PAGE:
If respecting Sean was hard, loving him was harder. From the day we met everything he said was mean, disrespectful, lewd, crude, and rude. He was one of those older gentlemen any decent person would follow around, if only to mutter, “I’m sorry; he shouldn’t have said that” to Sean’s latest victim. There was nothing wrong with Sean; he just didn’t like people.
The only thing he seemed to hate more than people was Jesus Christ. When most of his family came to the Lord, that somehow made his negativity worsen. We all watched the years go by thinking, “Lord, no heart is too hard, but will Sean ever see you?” In our human estimations, it definitely didn’t seem like it!
Just hours before he passed away from a fast-acting illness, the proverbial scales fell from Sean’s eyes, and he begged his family to lead him to the Lord. What victory! Sean would end his harsh life knowing full-well the saving grace and mercy of his savior, Jesus Christ. We all rejoiced him into Heaven, relieved that his fight was over.
Well, almost all of us. A young woman pulled me aside and simply asked, “How can Jesus have mercy on such a horrible man? It seems to me he’s the last person who deserves Christ’s mercy. Sean was evil!”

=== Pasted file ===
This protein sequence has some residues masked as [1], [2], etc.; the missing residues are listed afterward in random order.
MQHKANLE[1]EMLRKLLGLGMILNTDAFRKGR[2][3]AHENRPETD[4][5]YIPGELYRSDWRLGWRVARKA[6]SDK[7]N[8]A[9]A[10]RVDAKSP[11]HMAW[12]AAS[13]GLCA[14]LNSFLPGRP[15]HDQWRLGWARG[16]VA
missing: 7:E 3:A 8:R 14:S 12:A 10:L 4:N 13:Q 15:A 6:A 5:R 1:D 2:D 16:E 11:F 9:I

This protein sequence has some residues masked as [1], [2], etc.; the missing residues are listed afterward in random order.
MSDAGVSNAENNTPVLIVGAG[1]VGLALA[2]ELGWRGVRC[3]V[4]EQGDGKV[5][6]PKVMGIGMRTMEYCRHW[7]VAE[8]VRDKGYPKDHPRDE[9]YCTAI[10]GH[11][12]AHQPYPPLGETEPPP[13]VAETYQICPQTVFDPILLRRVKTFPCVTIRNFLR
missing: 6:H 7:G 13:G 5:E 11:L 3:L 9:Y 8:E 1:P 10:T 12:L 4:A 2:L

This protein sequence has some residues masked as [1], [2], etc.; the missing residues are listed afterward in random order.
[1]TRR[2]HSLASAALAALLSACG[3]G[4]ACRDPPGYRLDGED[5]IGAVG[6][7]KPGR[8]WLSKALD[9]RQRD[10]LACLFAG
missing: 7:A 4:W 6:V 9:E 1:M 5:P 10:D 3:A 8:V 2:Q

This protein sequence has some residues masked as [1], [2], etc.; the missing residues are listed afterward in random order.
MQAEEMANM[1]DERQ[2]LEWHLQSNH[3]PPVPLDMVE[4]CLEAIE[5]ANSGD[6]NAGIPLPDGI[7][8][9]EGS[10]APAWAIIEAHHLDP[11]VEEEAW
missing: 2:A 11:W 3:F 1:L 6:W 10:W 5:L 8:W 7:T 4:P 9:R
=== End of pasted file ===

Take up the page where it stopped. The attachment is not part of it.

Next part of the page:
Although I didn’t share her sentiment, I understood it. How often have I decided Jesus’ limitless mercy was enough to cover my sins, but not the sins of those who left so many wounded? Jesus easily forgives my sins. Things like: gluttony, dishonesty, and pride. But isn’t there a different scale for the “bigger” sins which consigns the sinner in his wretchedness where he deserves to be?
The reality is, we can’t short-change the mercy of God over someone we believe has committed a greater offense. If we do that, we completely change the story of salvation and what makes Jesus different from any other false god.
We’ve all fallen short of the glory of God. Jesus’ mercy isn’t fair, but it is what makes his love large enough to rescue the world. ~written by Cassie Rayl, from womenofgraceusa.wordpress.com